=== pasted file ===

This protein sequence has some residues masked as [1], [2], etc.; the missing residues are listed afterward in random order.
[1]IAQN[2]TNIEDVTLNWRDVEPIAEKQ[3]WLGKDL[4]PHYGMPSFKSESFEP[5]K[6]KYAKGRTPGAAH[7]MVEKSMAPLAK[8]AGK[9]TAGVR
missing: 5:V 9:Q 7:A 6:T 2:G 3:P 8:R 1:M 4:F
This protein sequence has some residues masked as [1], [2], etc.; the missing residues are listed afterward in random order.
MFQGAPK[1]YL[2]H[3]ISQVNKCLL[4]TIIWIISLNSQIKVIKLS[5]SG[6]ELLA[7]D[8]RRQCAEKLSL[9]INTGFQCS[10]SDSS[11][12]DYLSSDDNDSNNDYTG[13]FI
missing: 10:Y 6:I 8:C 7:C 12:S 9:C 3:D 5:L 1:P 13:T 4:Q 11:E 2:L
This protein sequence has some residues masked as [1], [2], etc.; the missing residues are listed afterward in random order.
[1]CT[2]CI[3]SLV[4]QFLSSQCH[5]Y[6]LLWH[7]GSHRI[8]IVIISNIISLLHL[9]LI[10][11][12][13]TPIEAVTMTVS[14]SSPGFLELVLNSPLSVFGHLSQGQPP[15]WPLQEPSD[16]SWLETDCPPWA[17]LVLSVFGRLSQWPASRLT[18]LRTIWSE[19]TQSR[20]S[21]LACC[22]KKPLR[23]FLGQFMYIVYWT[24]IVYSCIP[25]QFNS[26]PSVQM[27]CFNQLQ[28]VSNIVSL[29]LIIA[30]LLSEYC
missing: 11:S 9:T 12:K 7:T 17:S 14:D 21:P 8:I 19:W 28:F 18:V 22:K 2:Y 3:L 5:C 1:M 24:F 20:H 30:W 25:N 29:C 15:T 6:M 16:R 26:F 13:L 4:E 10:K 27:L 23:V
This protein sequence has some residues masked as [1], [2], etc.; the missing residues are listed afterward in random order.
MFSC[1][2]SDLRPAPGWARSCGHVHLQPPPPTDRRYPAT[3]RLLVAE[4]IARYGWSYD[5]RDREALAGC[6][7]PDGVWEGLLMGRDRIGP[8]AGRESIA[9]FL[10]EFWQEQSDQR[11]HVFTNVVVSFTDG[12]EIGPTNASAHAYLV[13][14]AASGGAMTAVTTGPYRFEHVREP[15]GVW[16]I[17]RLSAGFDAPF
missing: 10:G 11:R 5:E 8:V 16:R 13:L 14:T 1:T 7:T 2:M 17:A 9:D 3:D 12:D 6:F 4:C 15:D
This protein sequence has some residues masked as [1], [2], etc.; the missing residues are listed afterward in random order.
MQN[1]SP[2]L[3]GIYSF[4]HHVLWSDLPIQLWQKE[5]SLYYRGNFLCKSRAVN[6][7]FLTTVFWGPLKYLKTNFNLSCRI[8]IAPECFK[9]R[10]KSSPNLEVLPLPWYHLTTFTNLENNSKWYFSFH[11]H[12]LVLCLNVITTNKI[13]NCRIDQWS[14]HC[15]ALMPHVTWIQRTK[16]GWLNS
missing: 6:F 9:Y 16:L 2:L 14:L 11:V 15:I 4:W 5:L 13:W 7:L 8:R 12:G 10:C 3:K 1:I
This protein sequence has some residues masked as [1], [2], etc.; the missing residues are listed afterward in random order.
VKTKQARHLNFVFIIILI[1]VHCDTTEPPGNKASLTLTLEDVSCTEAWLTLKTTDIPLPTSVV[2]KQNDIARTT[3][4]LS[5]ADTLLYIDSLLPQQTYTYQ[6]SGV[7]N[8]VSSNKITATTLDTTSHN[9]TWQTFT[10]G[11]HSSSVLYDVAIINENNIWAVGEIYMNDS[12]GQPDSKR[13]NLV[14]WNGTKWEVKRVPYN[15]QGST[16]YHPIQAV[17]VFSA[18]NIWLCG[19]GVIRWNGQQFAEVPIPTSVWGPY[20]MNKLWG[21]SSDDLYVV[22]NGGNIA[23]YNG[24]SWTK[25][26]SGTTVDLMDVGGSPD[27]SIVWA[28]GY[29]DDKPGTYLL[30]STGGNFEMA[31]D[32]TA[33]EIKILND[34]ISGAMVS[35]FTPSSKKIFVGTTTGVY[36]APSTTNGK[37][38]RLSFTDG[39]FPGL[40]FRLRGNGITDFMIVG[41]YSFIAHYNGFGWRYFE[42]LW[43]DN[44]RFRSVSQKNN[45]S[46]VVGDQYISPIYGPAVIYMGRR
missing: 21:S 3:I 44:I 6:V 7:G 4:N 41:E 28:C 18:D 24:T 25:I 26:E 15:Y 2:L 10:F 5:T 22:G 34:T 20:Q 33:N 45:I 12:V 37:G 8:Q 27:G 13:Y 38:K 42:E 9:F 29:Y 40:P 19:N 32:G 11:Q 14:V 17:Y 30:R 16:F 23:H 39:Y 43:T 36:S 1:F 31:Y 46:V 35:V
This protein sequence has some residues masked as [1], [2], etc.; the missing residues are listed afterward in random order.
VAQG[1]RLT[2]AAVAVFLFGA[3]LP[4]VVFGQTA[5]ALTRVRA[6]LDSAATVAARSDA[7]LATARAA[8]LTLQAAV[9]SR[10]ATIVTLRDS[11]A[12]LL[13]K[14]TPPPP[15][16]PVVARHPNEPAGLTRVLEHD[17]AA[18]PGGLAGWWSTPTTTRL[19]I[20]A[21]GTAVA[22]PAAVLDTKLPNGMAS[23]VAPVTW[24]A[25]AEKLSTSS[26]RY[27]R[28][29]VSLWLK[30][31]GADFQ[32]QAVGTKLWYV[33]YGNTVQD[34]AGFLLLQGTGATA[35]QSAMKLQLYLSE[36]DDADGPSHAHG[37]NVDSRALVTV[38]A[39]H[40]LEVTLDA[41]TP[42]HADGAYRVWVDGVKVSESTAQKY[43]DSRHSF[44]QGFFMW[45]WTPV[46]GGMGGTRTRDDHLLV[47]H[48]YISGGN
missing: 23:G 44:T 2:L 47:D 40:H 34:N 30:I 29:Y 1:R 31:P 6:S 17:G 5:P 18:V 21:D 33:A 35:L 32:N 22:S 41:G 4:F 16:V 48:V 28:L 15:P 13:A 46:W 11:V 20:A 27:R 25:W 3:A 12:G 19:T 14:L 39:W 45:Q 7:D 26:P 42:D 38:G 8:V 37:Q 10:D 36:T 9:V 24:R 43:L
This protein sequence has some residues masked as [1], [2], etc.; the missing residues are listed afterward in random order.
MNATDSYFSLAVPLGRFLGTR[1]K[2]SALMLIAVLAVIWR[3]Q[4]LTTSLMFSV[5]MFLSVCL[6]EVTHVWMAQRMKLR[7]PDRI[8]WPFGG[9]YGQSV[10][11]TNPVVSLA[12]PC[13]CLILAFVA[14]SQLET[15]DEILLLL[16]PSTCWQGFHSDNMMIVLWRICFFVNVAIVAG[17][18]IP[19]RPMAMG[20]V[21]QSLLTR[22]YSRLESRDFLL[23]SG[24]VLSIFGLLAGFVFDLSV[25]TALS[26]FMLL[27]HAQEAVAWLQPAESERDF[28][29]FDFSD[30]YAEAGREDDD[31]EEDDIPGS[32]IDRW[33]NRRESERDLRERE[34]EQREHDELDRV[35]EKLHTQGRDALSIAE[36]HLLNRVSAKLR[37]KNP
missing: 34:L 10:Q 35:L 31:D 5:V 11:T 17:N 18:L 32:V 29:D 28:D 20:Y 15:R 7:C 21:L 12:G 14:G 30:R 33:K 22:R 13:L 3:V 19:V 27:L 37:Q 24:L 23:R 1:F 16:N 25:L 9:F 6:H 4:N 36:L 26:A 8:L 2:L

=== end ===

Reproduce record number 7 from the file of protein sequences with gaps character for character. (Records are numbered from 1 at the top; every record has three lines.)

This protein sequence has some residues masked as [1], [2], etc.; the missing residues are listed afterward in random order.
VAQG[1]RLT[2]AAVAVFLFGA[3]LP[4]VVFGQTA[5]ALTRVRA[6]LDSAATVAARSDA[7]LATARAA[8]LTLQAAV[9]SR[10]ATIVTLRDS[11]A[12]LL[13]K[14]TPPPP[15][16]PVVARHPNEPAGLTRVLEHD[17]AA[18]PGGLAGWWSTPTTTRL[19]I[20]A[21]GTAVA[22]PAAVLDTKLPNGMAS[23]VAPVTW[24]A[25]AEKLSTSS[26]RY[27]R[28][29]VSLWLK[30][31]GADFQ[32]QAVGTKLWYV[33]YGNTVQD[34]AGFLLLQGTGATA[35]QSAMKLQLYLSE[36]DDADGPSHAHG[37]NVDSRALVTV[38]A[39]H[40]LEVTLDA[41]TP[42]HADGAYRVWVDGVKVSESTAQKY[43]DSRHSF[44]QGFFMW[45]WTPV[46]GGMGGTRTRDDHLLV[47]H[48]YISGGN
missing: 23:G 44:T 2:L 47:D 40:H 34:N 30:I 29:Y 1:R 31:P 6:S 17:G 5:P 18:V 21:D 33:A 35:L 32:N 22:S 41:G 4:F 16:V 48:V 28:L 15:P 13:A 46:W 11:V 20:A 27:R 25:W 3:A 12:G 19:T 14:L 39:W 45:Q 7:D 26:P 42:D 38:G 8:V 37:Q 10:D 36:T 9:V 24:R 43:L